Psychoanalyzing Trump? Stop It

“Articles about the president’s mental health have been cavalier, using innuendo from unnamed sources … “

COMMENTARY | 

Stop Psychoanalyzing The President

| Oct 02, 2019

Alex Green

WBUR – One of the stories people tell themselves to make sense of living in Donald Trump’s America is that the president suffers from extreme mental illness.

From the front page to the opinion section, hardly a week goes by without a major publication declaring that he is certifiably unhinged. It helps numb the pain.

It lets us make an easy distinction. He’s crazy. We’re not. We could save democracy if we could just rush into the Oval Office with a straight-jacket right now.

But for many of us with mental illness, this tale is a growing cause for concern.

In the span of a few years, it has shifted from a focused attack on the president, that was in and of itself unsettling, to a broad trope that stigmatizes mental illness more than at any time in a generation.

“The president’s behavior is not abnormal … “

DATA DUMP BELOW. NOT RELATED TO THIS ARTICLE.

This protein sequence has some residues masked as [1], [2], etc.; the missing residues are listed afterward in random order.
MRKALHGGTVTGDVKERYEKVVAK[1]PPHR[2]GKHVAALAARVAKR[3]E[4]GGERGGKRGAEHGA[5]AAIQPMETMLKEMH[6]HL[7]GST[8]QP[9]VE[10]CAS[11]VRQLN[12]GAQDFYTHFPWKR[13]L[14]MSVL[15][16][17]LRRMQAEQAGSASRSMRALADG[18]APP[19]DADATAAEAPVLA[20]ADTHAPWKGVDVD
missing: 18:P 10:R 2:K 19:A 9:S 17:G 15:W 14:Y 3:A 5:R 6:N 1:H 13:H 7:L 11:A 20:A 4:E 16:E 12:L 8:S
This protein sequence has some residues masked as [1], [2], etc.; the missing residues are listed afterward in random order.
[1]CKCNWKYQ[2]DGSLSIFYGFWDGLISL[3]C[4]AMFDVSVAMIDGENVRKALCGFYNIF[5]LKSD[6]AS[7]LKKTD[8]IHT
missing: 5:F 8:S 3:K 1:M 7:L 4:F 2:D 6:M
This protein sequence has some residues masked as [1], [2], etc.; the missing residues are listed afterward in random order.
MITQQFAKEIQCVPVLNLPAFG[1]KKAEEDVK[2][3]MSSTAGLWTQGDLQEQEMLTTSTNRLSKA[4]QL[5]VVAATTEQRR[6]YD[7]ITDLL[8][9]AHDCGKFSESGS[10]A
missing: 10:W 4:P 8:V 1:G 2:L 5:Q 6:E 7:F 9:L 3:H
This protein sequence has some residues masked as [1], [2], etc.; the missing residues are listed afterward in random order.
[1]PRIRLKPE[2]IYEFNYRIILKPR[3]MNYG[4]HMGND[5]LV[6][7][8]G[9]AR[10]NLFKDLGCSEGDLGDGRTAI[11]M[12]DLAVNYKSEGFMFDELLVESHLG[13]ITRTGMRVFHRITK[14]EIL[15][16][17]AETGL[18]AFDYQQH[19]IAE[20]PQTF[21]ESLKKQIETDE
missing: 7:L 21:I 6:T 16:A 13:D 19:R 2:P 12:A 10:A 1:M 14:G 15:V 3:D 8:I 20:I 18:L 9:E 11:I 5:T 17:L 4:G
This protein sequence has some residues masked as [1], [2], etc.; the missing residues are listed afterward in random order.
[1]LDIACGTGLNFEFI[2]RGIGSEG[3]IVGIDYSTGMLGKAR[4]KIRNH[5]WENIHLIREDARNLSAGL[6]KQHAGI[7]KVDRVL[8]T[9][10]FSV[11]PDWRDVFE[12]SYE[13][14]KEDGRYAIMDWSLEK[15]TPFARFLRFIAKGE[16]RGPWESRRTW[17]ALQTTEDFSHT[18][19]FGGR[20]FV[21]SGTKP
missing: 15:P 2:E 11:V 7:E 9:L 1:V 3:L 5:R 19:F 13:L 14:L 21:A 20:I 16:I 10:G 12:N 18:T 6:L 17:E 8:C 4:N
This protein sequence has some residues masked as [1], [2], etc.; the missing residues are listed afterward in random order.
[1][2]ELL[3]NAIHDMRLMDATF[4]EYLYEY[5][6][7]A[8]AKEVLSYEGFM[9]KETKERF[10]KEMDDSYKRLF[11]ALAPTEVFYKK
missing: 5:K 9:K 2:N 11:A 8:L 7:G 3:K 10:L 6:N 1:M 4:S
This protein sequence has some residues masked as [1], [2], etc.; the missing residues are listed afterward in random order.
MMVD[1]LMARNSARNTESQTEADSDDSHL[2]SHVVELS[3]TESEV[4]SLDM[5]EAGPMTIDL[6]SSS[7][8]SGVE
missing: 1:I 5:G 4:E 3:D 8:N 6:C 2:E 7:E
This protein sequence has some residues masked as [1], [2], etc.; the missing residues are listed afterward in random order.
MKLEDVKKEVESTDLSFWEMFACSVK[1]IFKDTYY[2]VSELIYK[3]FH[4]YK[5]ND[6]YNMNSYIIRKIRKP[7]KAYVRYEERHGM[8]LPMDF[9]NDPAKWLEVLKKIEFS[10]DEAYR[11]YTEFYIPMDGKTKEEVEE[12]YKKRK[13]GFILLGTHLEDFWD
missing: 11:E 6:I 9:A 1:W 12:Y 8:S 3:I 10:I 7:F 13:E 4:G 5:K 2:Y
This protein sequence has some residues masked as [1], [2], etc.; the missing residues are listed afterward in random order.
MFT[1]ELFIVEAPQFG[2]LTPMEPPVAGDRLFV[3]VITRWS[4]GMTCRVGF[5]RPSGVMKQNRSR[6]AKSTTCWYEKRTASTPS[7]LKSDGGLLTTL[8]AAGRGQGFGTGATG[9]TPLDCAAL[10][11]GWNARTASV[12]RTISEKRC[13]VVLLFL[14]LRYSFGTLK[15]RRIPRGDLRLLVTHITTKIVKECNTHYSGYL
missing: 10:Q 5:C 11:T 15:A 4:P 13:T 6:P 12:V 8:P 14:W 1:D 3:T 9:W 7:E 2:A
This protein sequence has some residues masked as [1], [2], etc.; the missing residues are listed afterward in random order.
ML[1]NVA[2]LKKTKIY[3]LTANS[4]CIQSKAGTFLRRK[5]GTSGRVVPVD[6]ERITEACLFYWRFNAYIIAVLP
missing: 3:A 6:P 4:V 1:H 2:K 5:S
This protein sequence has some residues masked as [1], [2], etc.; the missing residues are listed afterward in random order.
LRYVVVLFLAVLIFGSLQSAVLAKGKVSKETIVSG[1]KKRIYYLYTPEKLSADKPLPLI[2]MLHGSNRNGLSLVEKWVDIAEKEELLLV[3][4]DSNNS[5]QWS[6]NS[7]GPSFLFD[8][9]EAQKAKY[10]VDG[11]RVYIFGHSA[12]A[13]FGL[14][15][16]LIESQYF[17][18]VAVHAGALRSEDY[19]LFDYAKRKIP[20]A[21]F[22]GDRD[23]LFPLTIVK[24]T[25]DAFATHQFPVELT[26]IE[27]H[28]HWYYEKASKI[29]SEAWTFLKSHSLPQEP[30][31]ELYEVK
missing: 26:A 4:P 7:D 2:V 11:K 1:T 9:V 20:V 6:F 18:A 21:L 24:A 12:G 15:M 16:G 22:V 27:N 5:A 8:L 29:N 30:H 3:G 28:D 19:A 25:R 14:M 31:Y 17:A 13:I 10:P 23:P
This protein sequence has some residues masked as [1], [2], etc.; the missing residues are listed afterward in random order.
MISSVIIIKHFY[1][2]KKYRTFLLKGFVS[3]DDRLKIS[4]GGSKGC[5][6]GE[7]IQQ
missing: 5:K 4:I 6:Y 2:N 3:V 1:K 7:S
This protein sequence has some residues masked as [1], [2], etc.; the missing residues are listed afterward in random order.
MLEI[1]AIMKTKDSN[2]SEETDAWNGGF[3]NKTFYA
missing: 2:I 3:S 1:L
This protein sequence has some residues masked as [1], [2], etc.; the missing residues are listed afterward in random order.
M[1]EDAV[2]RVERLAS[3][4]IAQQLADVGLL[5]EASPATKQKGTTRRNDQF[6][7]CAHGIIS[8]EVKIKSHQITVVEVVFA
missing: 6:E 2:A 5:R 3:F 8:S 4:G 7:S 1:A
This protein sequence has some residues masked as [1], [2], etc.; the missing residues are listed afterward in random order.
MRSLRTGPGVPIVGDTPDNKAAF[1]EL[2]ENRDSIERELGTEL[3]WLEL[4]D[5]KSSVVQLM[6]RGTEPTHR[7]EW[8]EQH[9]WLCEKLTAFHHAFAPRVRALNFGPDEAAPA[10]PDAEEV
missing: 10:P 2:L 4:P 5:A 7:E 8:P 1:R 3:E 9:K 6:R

From the outset, articles about the president’s mental health have been cavalier, using innuendo from unnamed sources within the White House to stoke public concern.

Given Trump’s propensity for using slurs like idiot and moron against his enemies, it became accepted practice to volley back at him with equal callousness.

Writing for The Los Angeles Times in June, conservative columnist Jonah Goldberg joked that the president was, “a few fries short of a Happy Meal,” and questioned whether the White House nurse had swapped Trump’s medications with M&Ms.

We seem unable to accept the idea that the president’s behavior is not abnormal even if it is abhorrent.

Psychologists and psychiatrists have encouraged these lines of attack by assuring the president’s detractors that it is appropriate to engage in casual speculation about mental health. Read more. 

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